No-one’s likely to tune out the homily this week, since we’re focusing on something everyone can relate to: anxiety. Five year olds experience anxiety, long before they can spell the word. Teenagers are anxious about a million things. Newlyweds worry about housing costs. Middle-aged people are concerned for their retirement.
And just when you think you’ve got things under control, you start getting anxious about your health, and, eventually, mortality.
We’re all in this together. About the only thing that doesn’t make me anxious is the fear of unemployment.
Lately the H1N1 virus has caused a whole lot of anxiety—I call it flu phobia. In particular, the flu vaccine has been in the headlines for weeks. Getting the shot was like winning the lottery for some people, while a small group doesn’t even want one. There’s been a shortage of vaccine, but no shortage of controversy.
On one point, though, everyone agrees. The flu shot doesn’t cure the flu. Vaccines don’t cure illness; they prevent it. And flu vaccines don’t always stop you getting the flu but rather make the sickness less severe.
That’s an important distinction, isn’t it? Sometimes we think our faith should be a cure for anxiety. We’d like it to work like an antidote, banishing worry from our lives.
I learned a valuable lesson about that from Sister Josephine Carney, who spent a couple of days in the parish this week. Many of you know her, although obviously not everyone, since we had a phone message asking what time Mother Teresa would be giving her talk! Sister Jo is the 89-year old sister of our late archbishop, and though almost blind she regularly travels back and forth between Vancouver and her home in Victoria giving talks and retreats.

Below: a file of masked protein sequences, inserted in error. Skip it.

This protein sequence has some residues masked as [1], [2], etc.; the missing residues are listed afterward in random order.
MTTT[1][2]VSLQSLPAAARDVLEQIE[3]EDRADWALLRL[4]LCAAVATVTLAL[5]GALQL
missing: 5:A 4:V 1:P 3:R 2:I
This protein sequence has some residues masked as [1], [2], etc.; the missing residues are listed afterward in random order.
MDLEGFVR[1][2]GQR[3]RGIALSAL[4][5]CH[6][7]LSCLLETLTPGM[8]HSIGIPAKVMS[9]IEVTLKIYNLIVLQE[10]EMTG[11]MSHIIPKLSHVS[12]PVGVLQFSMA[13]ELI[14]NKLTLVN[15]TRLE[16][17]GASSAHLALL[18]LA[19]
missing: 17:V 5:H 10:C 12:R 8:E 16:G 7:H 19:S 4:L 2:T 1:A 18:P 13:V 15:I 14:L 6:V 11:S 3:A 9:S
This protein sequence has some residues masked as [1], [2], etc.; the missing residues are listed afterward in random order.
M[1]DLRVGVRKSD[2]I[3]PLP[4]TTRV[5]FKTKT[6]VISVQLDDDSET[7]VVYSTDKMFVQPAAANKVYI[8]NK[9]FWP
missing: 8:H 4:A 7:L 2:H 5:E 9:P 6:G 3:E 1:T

During her visit here, Sister told a story from her childhood. Once, after she’d got frightened, her father asked “but didn’t I tell you not to be afraid?”
She replied “I wasn’t really frightened, but my stomach was.”
What he said next was truly wise. He told her that her stomach would often feel frightened, but that she was not her stomach. I’ve never heard a simpler explanation for what it means for the Christian to stand tall in the face of fear.
Fear is a feeling. We don’t control our feelings. So when Jesus said “do not be afraid” he can’t have been talking to our stomachs, but to our heads. We are meant to keep our heads in times of turbulence, not to faint from fear and foreboding.
But this, surely, is easier said than done. Anxiety is upon is in a flash. A series of reflexes takes over. How can we be expected to cope as Christians?
In today’s Gospel, Jesus tells us how to get vaccinated against fear, especially the fear that comes with the end of time or the end of our earthly lives. He offers no guarantee that we won’t feel anxious, but he shows us how to become strong enough to face our fear.
The first thing our Lord says is “stand up and raise your heads.” I’d be inclined to translate that “stand up and look up.” Know what’s happening around you, and face it. The worst fears are fears of the unknown. We need to read the signs of the times: to reflect intelligently on what’s going on around us.
Are we aware of the strategies Satan is using against our society and against as individuals? (If we’re not, it’s probably to read or re-read C.S. Lewis’ classic The Screwtape Letters, where a senior devil reveals Satan’s tactics to a junior tempter.)